If you do choose to rip to flac for similar reasons, you owe it to yourself to learn about Exact Audio Copy and/or dbPowerAmp. Both of these rippers support AccurateRip which lets you know that you've got a bit perfect rip from the CD. In my experience, EAC gives me good rips on CDs that dbPowerAmp can't read accurately but it's slower. So I use both.
 
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Crawdaddy

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"So there's no problem going with FLAC now and converting later."


...I take this to mean that I can change a files codec later? (assuming lossless to lossy) How do I do this? Is there special softwear required...or do I just burn the files to a CD and re-rip using a different codec?

Thanks!
 
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waffenschmidt

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Quote:

Originally Posted by Crawdaddy
But which one should I use to catalog my large CD collection? Primary consideration is audio quality (have a pretty nice home rig that's spoiled me rotten - can't stand a lot of compression), second concern is technology longevity (I've heard that FLAC sounds great - but I'd hate to build a large FLAC library just to see the codec fade away).


Given the low cost of hard drives, I suggest you rip your CDs once and store them on your hard drive in any lossless format - FLAC, APE, WAV, whatever. As blessingx noted, you can convert from one lossless format to another without affecting quality, so it really doesn't matter. Personally, my guess is that FLAC will be around for a long time, so that's what I've chosen.

As to the question of what to use on your player, only you can answer that. If you feel that any lossless compression is too much of a compromise, stick with FLAC. Personally, I use MP3 (LAME --preset extreme). Ogg vorbis uses more processor power, and has not proven to be better than MP3 at high bitrates anyway. And MP3s play on more players, so if you buy another one - and you will if you hang around here - you won't have to maintain multiple libraries (just FLAC and MP3).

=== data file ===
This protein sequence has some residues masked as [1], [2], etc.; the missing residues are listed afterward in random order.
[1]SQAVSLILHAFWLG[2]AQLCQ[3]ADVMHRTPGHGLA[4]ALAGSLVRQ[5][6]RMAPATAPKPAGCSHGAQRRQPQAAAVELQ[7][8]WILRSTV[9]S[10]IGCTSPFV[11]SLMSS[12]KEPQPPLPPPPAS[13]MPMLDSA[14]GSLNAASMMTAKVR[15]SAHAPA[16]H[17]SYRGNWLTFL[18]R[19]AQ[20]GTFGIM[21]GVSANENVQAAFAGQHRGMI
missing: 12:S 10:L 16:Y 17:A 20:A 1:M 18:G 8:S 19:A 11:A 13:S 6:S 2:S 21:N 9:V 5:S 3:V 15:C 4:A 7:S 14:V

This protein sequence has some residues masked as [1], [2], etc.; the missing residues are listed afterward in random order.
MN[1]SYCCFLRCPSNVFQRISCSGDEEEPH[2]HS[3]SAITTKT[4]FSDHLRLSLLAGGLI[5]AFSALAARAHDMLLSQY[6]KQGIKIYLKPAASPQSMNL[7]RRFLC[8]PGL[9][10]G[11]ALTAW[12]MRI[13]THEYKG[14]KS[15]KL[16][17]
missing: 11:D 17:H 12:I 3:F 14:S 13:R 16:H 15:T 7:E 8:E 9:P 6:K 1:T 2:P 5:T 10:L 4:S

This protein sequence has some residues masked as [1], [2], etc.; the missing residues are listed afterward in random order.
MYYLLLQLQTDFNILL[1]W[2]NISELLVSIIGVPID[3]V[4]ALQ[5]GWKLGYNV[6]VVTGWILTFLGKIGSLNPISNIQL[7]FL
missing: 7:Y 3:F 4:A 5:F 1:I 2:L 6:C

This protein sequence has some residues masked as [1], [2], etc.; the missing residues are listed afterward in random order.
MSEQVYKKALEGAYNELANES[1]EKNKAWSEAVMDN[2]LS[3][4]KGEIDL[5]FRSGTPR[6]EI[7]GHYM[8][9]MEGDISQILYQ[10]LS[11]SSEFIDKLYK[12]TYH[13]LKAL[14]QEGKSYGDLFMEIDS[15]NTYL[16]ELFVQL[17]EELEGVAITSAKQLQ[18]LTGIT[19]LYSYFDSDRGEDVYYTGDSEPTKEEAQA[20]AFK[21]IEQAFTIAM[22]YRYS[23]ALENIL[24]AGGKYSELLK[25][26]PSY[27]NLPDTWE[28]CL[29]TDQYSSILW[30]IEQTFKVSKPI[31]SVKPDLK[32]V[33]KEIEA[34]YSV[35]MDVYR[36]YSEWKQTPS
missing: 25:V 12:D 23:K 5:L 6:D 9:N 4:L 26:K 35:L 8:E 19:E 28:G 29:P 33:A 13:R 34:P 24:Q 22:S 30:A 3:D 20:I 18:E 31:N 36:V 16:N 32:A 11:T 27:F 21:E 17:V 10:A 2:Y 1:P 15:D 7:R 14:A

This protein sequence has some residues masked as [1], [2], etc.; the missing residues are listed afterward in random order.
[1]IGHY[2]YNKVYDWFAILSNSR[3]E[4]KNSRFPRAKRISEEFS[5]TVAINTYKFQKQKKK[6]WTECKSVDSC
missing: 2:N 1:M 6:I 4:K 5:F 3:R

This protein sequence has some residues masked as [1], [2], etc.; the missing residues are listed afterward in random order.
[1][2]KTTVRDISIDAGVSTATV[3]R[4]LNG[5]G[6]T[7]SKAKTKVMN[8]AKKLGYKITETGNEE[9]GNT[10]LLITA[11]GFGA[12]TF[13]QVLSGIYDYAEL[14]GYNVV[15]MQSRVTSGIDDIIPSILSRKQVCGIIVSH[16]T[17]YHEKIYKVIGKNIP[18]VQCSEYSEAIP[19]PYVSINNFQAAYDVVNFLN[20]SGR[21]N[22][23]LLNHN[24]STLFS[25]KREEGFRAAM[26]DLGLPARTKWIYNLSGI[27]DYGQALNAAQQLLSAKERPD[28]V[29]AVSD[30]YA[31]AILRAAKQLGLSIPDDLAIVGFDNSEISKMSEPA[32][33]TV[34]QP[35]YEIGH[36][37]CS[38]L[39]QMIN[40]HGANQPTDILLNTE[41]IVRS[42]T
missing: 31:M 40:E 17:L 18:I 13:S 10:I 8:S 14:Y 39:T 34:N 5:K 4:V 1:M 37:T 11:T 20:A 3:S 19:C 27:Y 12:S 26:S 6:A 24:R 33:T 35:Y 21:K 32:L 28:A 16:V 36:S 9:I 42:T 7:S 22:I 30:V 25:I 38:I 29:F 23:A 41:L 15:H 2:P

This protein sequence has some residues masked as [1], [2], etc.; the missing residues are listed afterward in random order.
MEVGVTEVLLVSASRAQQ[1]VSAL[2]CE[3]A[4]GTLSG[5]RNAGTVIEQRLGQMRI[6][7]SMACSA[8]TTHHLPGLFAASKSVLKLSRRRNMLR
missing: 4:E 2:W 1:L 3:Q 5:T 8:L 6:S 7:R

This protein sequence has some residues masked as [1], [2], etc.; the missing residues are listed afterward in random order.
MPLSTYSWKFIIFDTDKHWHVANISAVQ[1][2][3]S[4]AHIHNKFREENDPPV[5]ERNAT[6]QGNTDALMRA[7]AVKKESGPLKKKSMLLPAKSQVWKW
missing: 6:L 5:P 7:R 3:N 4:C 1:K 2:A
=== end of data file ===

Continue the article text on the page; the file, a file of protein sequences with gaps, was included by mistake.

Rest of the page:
If you have a large collection you're not going to be able to fit it all on on any DAP at a reasonable quality level. So rip everything to FLAC, store it on your computer, and trans-code to your format of choice for use on your DAP (or DAPs as the case may be).
 
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waffenschmidt

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Quote:

Originally Posted by Crawdaddy
"So there's no problem going with FLAC now and converting later."


...I take this to mean that I can change a files codec later? (assuming lossless to lossy) How do I do this? Is there special softwear required...or do I just burn the files to a CD and re-rip using a different codec?

Thanks!



Not meaning to respond for blessingx, but yes, you can change from one lossless format to another without loss (thus "lossless") and from any lossless format to lossy. dbpoweramp is one program that supports multiple codecs, and allows you to convert from one to another.

No need to re-burn or re-rip if you store your "masters" on a hard drive as FLACs or in some other lossless format. Heck, I store them on my hard drive just to protect my investment if I lose the original CDs to a thief.
 
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pretzelb